I’m about to do my first mail-out to agents and casting directors. Well, I say ‘about to’, but my new headshots, showreel and the flyer for a showcase I’m in early next year have been sitting in my draft email folder for a month.
Before I graduated, several agents and casting directors came to speak to the students. A common complaint from these talks was actors flooding them with badly put together submissions. I resolved not to be one of those actors. I held off until after the graduation show in case any of the agents the college had invited signed me, but no joy.
Then I did a fringe show, which, although not well attended, helped me decide what roles I am strongest at. I invested in new shots and a showreel reflecting those qualities. Having taken the time and spent the money, I don’t want to waste all that effort. But with Christmas upon us, should I wait to send them out and, if so, for how long?
JOHN BYRNE’S ADVICE There are certainly ‘seasons’ in theatre, both on stage and in what needs to be done to get on stage. A good illustration of that right now is the fact that any actor swept up in the seasonal spirit who fancies ‘doing a bit of panto’ has long since missed the boat. The majority of panto castings happen mid-year, and sometimes even earlier to allow time for promotional shoots in costume.
The last two weeks of August are another period where it is unlikely a mail out will gain much traction, since many industry gatekeepers will either be in Edinburgh or on holiday. Moving from the macro to the micro level, any sales person will tell you that while it can be hard to gauge when the perfect time to contact a prospect is, common sense dictates when the worst times are likely to be.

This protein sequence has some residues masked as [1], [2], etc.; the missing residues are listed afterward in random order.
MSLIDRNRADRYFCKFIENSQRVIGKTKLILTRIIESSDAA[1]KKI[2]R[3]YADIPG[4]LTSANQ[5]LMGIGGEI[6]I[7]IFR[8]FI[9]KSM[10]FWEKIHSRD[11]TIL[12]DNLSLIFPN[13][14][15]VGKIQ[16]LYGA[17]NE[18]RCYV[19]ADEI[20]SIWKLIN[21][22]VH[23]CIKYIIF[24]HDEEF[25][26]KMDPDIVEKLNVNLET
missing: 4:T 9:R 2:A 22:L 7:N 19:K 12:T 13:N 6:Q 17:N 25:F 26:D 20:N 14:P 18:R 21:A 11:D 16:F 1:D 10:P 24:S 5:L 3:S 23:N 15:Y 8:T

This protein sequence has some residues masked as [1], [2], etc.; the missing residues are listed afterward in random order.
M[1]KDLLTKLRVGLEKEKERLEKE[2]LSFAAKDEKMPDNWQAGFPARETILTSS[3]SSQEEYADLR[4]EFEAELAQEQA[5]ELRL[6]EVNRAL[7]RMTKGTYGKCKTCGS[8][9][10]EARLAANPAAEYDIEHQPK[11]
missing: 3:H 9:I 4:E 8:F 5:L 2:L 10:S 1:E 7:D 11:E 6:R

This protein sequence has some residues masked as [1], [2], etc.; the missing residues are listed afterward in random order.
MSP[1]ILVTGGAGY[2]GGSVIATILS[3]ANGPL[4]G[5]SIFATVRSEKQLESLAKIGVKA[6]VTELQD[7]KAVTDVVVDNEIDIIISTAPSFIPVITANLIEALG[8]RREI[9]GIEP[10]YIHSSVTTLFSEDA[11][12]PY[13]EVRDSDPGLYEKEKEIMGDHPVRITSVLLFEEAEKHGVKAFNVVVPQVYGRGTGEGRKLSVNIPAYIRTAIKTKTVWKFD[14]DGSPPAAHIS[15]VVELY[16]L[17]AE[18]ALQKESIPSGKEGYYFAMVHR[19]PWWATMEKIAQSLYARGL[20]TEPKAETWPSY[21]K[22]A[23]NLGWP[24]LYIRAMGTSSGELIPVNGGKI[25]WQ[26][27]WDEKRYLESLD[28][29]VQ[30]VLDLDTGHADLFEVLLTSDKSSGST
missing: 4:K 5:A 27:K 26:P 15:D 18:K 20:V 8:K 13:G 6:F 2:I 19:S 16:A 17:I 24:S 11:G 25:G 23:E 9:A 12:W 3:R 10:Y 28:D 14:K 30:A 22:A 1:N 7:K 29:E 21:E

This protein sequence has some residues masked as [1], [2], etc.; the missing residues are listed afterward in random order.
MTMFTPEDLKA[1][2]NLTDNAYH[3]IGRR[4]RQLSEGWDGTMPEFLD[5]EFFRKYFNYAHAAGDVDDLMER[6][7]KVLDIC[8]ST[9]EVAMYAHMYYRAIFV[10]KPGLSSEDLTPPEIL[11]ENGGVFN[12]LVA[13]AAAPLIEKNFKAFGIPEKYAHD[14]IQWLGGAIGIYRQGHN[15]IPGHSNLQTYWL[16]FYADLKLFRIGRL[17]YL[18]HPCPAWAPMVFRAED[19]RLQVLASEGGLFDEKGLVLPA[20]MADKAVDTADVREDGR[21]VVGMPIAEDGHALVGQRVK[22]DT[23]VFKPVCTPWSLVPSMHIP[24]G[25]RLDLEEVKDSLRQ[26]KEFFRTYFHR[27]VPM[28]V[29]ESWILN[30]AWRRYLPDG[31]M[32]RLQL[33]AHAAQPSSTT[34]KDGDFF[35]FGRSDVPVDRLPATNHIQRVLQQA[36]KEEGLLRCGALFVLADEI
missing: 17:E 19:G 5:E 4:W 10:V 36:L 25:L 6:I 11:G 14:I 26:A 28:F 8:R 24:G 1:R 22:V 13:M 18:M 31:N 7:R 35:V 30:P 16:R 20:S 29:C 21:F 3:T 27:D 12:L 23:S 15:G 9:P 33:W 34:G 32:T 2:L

First thing on Monday springs to mind for obvious ‘getting lost in the inbox’ reasons, but nor is Friday afternoon as relaxed as you might think: agents and casting directors will often be rushing to get last minute arrangements tied up before the weekend.
I have always felt that ‘When should I send my email/presskit/showreel link?’ is a question that can tie us up in an overthinking knot. A better starting point may be to ask yourself what you want to achieve from making a particular outreach in the first place. If you want to invite people to a production that you would like reviewed or are hoping for some other coverage, I would avoid two mistakes I often see actors (and some publicists) make.
The first is sending out the information so far in advance that, by the time the event actually happens, even people who were interested in going will probably have forgotten. The second is making contact so close to the performance date that the person you wanted to come along is booked somewhere else. The sweet spot between those extremes depends entirely on who you are contacting.
Cold-calling a busy person and launching into your pitch is rarely a good idea, but if there is a general office number, try calling to find out how they like to be approached and when, making sure the information isn’t already listed on the website or elsewhere.
Make sure you are certain of what work your prospect casts or what kind of actors they represent to ensure that whatever you contact them about is of actual of use to them, rather than just to you. Once you have considered all that, go for it, and I wish you every success with your campaign.